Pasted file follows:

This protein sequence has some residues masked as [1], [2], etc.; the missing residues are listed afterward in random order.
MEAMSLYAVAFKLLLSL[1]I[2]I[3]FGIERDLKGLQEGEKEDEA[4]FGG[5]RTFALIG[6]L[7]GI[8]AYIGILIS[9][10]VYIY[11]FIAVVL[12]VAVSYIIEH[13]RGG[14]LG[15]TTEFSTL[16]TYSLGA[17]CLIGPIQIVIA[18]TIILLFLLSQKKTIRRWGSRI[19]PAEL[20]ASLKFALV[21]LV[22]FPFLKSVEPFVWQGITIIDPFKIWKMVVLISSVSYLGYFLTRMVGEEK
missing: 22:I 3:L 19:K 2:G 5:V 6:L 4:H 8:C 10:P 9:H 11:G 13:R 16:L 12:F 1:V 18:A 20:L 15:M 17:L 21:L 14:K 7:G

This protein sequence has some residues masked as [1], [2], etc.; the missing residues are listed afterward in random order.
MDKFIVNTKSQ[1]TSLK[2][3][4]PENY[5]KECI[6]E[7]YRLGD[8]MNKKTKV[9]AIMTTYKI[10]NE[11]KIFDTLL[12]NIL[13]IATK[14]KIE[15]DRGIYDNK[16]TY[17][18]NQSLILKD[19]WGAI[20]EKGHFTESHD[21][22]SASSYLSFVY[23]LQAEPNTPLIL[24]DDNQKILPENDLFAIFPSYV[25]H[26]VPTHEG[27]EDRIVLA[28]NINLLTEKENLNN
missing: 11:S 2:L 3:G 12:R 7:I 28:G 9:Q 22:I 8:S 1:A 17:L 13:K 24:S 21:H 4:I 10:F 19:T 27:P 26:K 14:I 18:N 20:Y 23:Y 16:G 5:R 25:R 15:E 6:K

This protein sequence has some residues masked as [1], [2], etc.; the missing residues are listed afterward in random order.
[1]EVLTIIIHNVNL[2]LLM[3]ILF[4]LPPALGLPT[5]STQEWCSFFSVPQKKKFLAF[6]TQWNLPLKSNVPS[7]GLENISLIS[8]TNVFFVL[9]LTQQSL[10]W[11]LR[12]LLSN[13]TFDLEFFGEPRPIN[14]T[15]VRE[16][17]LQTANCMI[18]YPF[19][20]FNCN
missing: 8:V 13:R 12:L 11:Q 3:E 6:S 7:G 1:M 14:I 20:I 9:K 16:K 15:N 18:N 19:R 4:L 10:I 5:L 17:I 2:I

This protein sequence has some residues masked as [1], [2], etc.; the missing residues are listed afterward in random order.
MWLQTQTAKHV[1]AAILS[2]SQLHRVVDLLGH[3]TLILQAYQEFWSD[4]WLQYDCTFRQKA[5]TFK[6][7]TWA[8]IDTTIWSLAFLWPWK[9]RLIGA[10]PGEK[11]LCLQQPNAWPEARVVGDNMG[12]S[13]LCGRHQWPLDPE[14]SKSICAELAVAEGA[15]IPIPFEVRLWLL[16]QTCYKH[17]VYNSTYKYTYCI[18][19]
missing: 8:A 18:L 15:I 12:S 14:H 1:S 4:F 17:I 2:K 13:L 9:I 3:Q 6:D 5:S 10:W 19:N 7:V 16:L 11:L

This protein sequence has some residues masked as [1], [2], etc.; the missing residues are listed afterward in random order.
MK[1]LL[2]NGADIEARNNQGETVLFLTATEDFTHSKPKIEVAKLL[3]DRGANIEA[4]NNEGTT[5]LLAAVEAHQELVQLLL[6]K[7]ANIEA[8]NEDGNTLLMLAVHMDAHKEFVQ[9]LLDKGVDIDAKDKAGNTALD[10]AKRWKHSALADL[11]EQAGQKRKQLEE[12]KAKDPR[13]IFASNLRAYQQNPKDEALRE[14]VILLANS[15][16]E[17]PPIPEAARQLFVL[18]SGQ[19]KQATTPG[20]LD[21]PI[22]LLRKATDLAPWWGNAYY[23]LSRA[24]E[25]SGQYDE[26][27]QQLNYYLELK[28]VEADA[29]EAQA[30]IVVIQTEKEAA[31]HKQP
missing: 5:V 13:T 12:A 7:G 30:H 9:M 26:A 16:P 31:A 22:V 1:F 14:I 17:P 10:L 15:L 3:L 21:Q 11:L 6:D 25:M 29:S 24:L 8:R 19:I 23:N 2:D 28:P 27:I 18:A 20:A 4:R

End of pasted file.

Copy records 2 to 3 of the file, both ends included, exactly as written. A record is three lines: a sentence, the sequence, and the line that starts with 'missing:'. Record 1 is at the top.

This protein sequence has some residues masked as [1], [2], etc.; the missing residues are listed afterward in random order.
MDKFIVNTKSQ[1]TSLK[2][3][4]PENY[5]KECI[6]E[7]YRLGD[8]MNKKTKV[9]AIMTTYKI[10]NE[11]KIFDTLL[12]NIL[13]IATK[14]KIE[15]DRGIYDNK[16]TY[17][18]NQSLILKD[19]WGAI[20]EKGHFTESHD[21][22]SASSYLSFVY[23]LQAEPNTPLIL[24]DDNQKILPENDLFAIFPSYV[25]H[26]VPTHEG[27]EDRIVLA[28]NINLLTEKENLNN
missing: 11:S 2:L 3:G 12:R 7:I 28:G 9:Q 22:I 8:S 1:A 17:L 13:K 24:S 21:H 4:I 10:F 19:T 27:P 26:K 14:I 18:N 20:Y 23:Y 16:G 5:R 25:R 15:E 6:K

This protein sequence has some residues masked as [1], [2], etc.; the missing residues are listed afterward in random order.
[1]EVLTIIIHNVNL[2]LLM[3]ILF[4]LPPALGLPT[5]STQEWCSFFSVPQKKKFLAF[6]TQWNLPLKSNVPS[7]GLENISLIS[8]TNVFFVL[9]LTQQSL[10]W[11]LR[12]LLSN[13]TFDLEFFGEPRPIN[14]T[15]VRE[16][17]LQTANCMI[18]YPF[19][20]FNCN
missing: 8:V 13:R 12:L 11:Q 3:E 6:S 7:G 1:M 14:I 20:I 9:K 16:K 15:N 18:N 19:R 4:L 10:I 5:L 17:I 2:I